A dispute between a carbon buyer and seller has once again resolved in the buyer’s favor, with the 7th Circuit Court of Appeals finding the buyer was entitled to terminate a contract based on the seller’s breach.
The dispute at issue arose between BRC Rubber & Plastics Inc., a rubber and plastic products designer and manufacturer, and Continental Carbon Company, a manufacturer of carbon black, an ingredient often used in rubber products. The two companies entered into a five-year contract in January 2010 that included baseline prices for three types of carbon black, which were “to remain firm throughout the term of this agreement.” The contract also provided instructions on calculating a “feedstock” adjustment for fluctuating oil and natural gas prices.
In 2011, however, Continental sought to increase the baseline prices due to carbon black shortages. A Continental salesman, Thomas Nunley, protested the increase as breaching the contract, but he proceeded to raise the prices on the order of marketing and development vice president Thomas Moccia. Moccia also told Nunley to withhold shipping unless BRC agreed to the increase.
BRC continued placing new orders under the contact prices while Continental did not respond to their objections to the increase. Nunley eventually called BRC and said he had been told not to communicate with the buyer. He was fired shortly thereafter.
Moccia continued to ignore BRC’s communications, and Continental subsequently missed a May 2011 shipment. Without a confirmation that Continental would perform under the contract, BRC began looking for alternate suppliers and eventually received a shipment from another provider at a higher rate.
BRC then invoked Section 2-609 of the Uniform Commercial Code, asking Moccia for “adequate assurance that Continental would continue to supply carbon black under the existing contract.” In the U.S. District Court for the Northern District of Indiana, a magistrate judge determined that Continental did not provide adequate assurance because Continental continued to hedge on fulfilling orders and continued to demand the price increase, despite a letter from Continental’s lawyer stating that the company would do otherwise.
The 7th Circuit upheld that finding Wednesday. Thus, BRC was entitled to repudiate the contract, as it did on June 2, 2011. The buyer then began to “cover,” or replace its lost supply at higher prices from another seller.
Continental, however, argued that its lawyer’s assurance was adequate by itself, and that the price dispute was not substantial and was merely pretextual. Additionally, the seller claimed the increase “would not have substantially impaired the contract as a whole,” and that BRC should have been required to prove “clear, absolute, and unconditional” repudiation under Section 2-610 of the Uniform Commercial Code.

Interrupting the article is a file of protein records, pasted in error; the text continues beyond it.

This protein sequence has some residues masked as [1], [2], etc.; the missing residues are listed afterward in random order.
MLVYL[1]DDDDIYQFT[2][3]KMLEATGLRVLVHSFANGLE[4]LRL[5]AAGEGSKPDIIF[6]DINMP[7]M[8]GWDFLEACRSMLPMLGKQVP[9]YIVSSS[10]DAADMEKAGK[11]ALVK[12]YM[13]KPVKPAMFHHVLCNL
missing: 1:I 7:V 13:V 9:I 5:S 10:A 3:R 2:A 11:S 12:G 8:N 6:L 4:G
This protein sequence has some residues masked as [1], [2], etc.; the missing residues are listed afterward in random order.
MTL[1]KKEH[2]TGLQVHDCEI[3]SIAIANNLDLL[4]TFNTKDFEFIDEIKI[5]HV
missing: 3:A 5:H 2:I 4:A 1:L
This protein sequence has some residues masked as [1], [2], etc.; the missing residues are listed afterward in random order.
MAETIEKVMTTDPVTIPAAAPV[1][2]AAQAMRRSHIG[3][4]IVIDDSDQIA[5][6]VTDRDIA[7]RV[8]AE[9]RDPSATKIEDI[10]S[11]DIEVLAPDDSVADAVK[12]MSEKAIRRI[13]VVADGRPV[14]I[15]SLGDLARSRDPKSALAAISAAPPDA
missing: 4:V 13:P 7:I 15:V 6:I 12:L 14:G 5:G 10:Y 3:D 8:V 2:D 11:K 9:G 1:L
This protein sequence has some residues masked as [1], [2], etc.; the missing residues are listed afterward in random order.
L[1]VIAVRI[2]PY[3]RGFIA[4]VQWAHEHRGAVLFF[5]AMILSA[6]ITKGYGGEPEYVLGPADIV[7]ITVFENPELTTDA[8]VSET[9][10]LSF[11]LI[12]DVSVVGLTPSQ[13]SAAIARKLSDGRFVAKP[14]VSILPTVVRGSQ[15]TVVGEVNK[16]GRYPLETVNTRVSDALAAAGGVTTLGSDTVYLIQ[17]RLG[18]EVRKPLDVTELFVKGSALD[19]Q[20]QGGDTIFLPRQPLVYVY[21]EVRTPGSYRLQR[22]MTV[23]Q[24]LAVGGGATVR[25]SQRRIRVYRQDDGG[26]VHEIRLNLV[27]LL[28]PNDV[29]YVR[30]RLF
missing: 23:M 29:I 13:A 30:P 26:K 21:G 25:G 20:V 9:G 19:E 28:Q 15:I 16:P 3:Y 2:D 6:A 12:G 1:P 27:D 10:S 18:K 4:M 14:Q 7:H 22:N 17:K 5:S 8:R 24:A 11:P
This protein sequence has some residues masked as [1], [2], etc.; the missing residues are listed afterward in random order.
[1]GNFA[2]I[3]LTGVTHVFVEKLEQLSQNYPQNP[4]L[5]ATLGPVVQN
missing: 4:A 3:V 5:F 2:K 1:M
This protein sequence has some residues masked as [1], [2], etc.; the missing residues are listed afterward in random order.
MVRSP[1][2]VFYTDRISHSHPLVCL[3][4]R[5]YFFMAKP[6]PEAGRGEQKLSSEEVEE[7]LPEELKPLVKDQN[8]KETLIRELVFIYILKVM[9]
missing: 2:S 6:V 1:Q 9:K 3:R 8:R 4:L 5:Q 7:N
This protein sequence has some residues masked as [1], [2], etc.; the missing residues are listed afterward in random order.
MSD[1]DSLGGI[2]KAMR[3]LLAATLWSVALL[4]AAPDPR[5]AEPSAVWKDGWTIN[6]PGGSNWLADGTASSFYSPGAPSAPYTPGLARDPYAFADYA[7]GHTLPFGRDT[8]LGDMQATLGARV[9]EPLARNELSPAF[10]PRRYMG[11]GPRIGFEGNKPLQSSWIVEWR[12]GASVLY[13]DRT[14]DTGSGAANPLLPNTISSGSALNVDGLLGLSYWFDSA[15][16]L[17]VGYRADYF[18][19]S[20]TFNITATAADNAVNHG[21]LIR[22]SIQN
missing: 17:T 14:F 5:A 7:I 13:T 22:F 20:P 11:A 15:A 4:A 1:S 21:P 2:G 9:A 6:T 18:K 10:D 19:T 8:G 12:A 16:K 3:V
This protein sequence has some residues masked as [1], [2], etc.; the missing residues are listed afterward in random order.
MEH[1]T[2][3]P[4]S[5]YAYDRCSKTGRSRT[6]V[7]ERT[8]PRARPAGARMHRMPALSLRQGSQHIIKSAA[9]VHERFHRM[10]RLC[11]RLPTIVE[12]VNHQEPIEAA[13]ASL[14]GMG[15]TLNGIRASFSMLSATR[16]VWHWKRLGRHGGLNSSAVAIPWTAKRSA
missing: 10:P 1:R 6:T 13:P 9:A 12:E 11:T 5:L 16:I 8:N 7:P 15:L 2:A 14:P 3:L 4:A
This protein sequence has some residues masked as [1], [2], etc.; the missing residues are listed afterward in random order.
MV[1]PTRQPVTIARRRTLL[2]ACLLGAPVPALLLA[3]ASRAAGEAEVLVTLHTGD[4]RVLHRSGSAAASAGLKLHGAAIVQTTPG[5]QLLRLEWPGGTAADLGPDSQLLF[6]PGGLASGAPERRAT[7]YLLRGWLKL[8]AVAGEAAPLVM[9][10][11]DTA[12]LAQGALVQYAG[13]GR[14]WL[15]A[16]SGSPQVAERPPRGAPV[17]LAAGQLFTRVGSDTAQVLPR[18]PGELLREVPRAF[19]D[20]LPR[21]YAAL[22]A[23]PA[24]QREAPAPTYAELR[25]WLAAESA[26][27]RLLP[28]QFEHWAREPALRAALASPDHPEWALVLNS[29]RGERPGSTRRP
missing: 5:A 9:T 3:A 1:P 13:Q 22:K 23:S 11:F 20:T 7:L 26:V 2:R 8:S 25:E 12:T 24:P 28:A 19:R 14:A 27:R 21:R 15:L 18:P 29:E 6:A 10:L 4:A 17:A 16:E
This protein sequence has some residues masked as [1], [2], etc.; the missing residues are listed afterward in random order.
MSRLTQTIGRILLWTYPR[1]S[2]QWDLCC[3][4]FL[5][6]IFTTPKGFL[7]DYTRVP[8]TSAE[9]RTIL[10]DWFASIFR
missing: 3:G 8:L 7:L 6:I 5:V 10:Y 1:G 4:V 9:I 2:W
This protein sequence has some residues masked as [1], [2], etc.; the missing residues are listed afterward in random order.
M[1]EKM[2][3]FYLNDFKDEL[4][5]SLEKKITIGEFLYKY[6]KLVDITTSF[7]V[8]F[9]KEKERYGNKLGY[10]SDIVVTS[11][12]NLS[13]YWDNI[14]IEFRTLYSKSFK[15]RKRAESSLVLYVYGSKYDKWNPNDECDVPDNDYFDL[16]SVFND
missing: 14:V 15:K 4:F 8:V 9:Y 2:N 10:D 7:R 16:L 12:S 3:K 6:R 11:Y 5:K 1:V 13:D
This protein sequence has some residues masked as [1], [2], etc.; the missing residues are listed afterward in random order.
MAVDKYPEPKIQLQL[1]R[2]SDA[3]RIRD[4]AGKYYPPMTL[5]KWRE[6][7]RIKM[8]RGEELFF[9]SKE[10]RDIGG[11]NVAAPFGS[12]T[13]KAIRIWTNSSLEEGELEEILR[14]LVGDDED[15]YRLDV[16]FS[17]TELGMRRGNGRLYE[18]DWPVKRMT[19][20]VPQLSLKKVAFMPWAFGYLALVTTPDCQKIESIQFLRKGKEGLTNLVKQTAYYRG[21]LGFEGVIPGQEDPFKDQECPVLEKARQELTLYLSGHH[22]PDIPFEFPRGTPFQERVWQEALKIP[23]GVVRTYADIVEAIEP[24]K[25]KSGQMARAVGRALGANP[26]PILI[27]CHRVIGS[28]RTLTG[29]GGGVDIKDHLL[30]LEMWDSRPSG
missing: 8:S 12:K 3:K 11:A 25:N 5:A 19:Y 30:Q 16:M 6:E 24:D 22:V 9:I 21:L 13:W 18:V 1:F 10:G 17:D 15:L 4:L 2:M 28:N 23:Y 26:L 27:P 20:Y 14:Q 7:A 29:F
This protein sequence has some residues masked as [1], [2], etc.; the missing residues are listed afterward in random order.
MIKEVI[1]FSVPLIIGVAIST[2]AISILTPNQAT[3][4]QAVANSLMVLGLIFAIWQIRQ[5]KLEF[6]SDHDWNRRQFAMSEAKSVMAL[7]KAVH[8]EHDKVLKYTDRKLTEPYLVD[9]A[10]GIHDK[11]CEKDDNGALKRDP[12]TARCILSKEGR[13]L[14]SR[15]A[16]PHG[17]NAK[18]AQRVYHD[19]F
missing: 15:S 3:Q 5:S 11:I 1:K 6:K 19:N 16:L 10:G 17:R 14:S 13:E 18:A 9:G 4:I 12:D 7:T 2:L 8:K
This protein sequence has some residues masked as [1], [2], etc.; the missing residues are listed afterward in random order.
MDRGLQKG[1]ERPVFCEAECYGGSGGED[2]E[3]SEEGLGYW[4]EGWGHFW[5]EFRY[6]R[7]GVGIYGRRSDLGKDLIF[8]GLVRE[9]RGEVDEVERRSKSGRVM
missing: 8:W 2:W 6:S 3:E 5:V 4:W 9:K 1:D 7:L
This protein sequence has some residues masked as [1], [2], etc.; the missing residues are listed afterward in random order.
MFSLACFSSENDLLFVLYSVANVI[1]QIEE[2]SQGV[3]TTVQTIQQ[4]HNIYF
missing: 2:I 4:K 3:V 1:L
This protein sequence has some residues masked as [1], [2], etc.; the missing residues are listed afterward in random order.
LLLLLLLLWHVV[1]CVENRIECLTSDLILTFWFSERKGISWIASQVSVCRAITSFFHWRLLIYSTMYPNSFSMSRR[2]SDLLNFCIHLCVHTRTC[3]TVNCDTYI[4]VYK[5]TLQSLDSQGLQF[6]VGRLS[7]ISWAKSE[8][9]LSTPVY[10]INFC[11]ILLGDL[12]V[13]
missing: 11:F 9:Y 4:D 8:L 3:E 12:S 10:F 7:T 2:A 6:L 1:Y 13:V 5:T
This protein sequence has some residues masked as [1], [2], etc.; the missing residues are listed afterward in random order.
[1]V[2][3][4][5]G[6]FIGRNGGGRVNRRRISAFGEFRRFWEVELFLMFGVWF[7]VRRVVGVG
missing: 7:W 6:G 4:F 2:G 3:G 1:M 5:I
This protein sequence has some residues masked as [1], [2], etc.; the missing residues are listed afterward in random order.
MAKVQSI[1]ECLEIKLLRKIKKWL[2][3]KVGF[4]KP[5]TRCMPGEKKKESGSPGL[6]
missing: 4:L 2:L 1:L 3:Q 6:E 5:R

But the 7th Circuit upheld the district court in full, with Judge David Hamilton noting in the Wednesday opinion that this was the third time this case has come before the appellate court.
The circuit judges rejected Continental’s proposition that BRC should have been required to restart the assurance process under Section 2-609 once it discovered a contradiction with the assurance from Continental’s lawyer. The judges likewise rejected the argument that BRC “embraced a pretext for repudiation (the ‘peanuts’ price increase).’”
“Continental offers a reasonable view of the conflicting evidence. The problem is that BRC’s and the district court’s view of the evidence is also reasonable,” Hamilton wrote. “… Even after Continental’s lawyer gave the supposed assurance that it would honor the contract, Continental continued to insist on its price increase. Precedents under § 2-609 teach that continuing to push for a price increase or a contract modification after a demand for adequate assurance amounts to a failure to provide adequate assurance.”
Additionally, Continental showed BRC that it “was not a trustworthy business partner and supplier,” Hamilton wrote, and BRC reasonably believed that the unilateral price increase would affect future shipments for several years. Thus, the district court reasonably found that the demand for a price increase “substantially impaired the value of the contract as a whole.”
The panel went on to reject Continental’s argument under Section 2-610, which poses a more demanding standard for anticipatory repudiation. It also rejected the argument that BRC failed to mitigate damages when it began buying black carbon from another supplier at a higher price.
Finally, Continental challenged the award of prejudgment interest to BRC for the costs of its cover from 2011 to 2014. The circuit panel found no error in the district court’s calculations, which awarded a total of $400,184.12.
The case is BRC Rubber & Plastics, Inc. v. Continental Carbon Company, 20-1011.